Rape is a normal reaction to evil women: Oppressive patriarchal behavior as rape is being protected and defended. Instead of revealing that rape is one of the million ways in which domination and ownership of man over women take expression, and in which women’s lives are reduced to sexual objects, the idea of covering women bodies make rape an expected reaction from men, who are tempted by evil women that don’t cover their bodies as they should (and this is not just with the burka, this perfectly can be applied in general when women are raped and they are shamed for the way they were dressed up).

Sex is bad: Sex among people who are not “meant to have sex” is a sin, and these women are tempting this man to have sex, therefore these women are tempting man into sin. Temptation approach reinforces the shame on sex.

Women are evil #2: Other than reinforcing the shame on sex, it reinforces the shame on women (and I think this is an even more important part of it). If women are raped, basically, it is their fault, because they provoked it anyways, that is why they should be stoned to death! And there is people who still believe in this on the 21st century.

Finally, you could totally choose to be oppressed, it doesn’t make it liberating or empowering, even if that is what you want to think, the root of oppression is the root of oppression even if you try to give another meaning to it. And we are not going to violently take the burka from you, neither we are going to shame you for wearing it, but we are going to encourage you to face all this facts! So, thinking about how would we treat this matter in a new society, somebody asked if we would criticize the burka as oppressive in a socialist or communist society when someone chooses to wear it on its own? And I think there is a lot more to dig into with this question, like what kind of things are being promoted in those societies you are talking about? Is shaming women a big part of it? Or it is a bigger part to get rid of that shame? Do you mean wearing a piece of cloth in your head as part of your outfit? Or you mean you think that it protects you from tempting anyone else of whatever evil temptations? As Avakian points out, we don’t grow up in a vacuum, all our ideas are part of a context, and that context gives meaning and expression to all the things we get into. In a new society we are not going to promote this kind of practices, you can pray and wear a burka if you want, but if in a socialist society you are wearing that piece of cloth because you think your body can lead to sin, we are definitely going to challenge your thinking.

A young man had told me before he didn’t even know that women were oppressed until a few months ago when his girlfriend started talking to him about rape culture and all the horrors women face just for the very fact of being female. He came to the screening and generally speaking about the talk, said that it is good to be aware of this, but most importantly, is to keep it in mind all the time, especially men, who tend to forget that women generally have it harder than them. He said that it is important to think about all the ideology we’ve been raised with, and be willing to be wrong!—and I would add to this, be willing to understand why we were wrong, and be willing to transform ourselves and to transform others.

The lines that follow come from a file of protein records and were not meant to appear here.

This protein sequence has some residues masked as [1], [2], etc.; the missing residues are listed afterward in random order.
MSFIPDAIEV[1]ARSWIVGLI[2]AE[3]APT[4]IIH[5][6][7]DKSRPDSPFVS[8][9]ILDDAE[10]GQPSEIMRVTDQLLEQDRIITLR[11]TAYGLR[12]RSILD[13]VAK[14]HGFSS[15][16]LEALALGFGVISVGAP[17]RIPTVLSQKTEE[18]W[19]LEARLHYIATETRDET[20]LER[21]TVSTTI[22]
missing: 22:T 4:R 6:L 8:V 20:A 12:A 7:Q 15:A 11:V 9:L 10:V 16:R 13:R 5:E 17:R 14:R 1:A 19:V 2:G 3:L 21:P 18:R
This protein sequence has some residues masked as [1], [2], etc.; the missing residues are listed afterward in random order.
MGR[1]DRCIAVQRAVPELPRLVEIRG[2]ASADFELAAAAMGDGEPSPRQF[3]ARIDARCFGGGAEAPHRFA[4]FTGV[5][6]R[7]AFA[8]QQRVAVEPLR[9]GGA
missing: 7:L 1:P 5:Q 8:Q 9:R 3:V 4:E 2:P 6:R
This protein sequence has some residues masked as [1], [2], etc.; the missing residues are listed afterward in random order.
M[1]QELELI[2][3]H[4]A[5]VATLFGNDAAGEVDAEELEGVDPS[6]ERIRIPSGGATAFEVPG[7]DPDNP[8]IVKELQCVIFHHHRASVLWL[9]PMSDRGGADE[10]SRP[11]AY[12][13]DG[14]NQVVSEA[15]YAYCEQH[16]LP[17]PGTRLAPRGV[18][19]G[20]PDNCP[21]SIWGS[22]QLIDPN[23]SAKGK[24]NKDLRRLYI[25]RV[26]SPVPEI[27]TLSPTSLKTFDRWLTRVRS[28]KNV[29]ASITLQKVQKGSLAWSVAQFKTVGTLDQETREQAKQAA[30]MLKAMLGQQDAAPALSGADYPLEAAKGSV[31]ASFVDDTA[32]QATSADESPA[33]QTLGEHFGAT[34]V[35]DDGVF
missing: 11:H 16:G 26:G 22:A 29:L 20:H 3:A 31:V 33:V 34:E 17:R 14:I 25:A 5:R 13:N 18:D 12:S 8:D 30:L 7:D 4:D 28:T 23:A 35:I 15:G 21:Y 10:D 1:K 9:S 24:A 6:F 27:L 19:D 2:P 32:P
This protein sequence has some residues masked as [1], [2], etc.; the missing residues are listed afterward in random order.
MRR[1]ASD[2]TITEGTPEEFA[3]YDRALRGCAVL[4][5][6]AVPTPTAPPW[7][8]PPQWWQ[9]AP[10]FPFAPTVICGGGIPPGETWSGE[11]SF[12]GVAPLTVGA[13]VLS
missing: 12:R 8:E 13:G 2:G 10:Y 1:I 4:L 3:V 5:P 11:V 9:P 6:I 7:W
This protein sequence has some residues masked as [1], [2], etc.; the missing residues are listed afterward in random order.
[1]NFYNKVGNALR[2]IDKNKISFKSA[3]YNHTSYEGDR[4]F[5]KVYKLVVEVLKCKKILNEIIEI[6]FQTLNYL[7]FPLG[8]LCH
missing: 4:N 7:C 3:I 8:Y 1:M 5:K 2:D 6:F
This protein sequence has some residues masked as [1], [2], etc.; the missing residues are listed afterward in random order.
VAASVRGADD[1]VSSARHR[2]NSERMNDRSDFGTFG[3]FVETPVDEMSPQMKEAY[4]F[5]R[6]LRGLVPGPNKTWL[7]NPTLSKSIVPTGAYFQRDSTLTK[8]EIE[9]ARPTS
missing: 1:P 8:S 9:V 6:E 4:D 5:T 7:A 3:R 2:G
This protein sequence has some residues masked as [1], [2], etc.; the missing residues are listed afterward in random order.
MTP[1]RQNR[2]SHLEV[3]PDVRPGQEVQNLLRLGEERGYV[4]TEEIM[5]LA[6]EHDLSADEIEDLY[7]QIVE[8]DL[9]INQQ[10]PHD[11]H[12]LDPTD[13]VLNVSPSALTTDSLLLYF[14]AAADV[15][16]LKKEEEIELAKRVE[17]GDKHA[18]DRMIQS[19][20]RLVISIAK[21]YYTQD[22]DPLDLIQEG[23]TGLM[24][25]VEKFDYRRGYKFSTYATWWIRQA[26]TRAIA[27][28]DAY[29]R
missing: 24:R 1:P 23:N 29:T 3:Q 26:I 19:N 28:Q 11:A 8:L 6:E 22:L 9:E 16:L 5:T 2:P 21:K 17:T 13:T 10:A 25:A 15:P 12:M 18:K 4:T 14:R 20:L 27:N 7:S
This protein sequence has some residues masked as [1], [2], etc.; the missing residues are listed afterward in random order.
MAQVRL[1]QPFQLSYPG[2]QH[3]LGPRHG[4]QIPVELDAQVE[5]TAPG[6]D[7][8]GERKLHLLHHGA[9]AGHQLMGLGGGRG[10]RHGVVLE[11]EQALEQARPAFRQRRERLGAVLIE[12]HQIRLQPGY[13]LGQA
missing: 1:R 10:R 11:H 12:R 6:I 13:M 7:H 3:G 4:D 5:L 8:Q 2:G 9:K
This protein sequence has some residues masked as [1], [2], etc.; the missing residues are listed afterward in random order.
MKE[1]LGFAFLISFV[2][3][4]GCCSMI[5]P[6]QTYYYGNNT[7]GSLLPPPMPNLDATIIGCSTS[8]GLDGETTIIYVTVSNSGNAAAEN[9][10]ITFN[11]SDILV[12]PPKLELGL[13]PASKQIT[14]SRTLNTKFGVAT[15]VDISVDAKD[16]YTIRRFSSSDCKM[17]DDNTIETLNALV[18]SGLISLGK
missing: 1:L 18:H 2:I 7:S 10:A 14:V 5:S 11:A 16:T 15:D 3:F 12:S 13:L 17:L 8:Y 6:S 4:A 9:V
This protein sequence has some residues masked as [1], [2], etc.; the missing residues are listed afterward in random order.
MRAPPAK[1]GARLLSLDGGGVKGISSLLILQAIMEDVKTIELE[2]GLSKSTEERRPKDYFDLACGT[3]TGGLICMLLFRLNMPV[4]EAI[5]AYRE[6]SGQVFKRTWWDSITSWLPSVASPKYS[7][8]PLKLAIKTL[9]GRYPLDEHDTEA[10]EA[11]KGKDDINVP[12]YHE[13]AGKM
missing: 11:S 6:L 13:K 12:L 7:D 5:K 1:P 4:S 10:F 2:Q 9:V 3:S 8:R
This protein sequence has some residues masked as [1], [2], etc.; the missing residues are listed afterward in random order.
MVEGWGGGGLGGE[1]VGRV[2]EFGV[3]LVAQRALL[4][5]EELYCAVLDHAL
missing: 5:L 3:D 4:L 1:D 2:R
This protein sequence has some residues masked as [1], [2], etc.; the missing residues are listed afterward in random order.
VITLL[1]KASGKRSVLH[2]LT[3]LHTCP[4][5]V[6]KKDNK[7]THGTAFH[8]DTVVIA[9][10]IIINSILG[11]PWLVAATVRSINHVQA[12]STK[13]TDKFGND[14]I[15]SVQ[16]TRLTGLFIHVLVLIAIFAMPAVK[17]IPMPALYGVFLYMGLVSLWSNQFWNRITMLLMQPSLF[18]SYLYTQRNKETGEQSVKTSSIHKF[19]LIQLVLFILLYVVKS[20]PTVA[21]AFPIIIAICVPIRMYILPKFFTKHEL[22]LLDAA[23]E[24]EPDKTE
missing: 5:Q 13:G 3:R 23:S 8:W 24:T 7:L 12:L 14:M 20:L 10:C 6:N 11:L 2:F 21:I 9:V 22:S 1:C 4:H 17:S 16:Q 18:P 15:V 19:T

Other important questions were, why is there such a thing as an objective reality? And why is there such a thing as the (one) interest of humanity? What is it and why there is one in the first place? What if there was one, but humanity didn’t agree with it? And we talked about how it is very important to be able to again, go back to what is true, look into the world and find out what is real for sure, instead of what we may think or may sound real. That is what objective reality is about, something that exists independently of what people think about it. In that sense, if you look at the world you will see that most of humanity live in horrendous conditions of poverty, misery, enslavement and all kinds of degradation and oppression (objective reality), and so it is in the interest of humanity to get rid of all of that. Whether people who live in those conditions see it or not, or want a change or not (which I am pretty sure most of them want to live in different conditions even if they don’t know how to get rid of it).

At the end of the night I can say that I saw in their faces that look—the same look that a lot of us had at a dinner with some comrades a few weeks ago when we were analyzing the origin of women’s oppression (see My Dinner with Engels and Skybreak Learning to Understand the World, For Real!)—that look of somebody who just realized something that makes a lot of sense but haven’t thought much about, or haven’t understood it this way before.

Digging together into these questions is again, a wonderful process, makes me want to live in a culture where this wasn’t so rare, and where people were questioning all traditional norms, all the conduct codes and in a bigger scale, all what is going on in the world, what a different society could that kind of culture bring forward! But since we don’t live in such a culture, we better work to create it!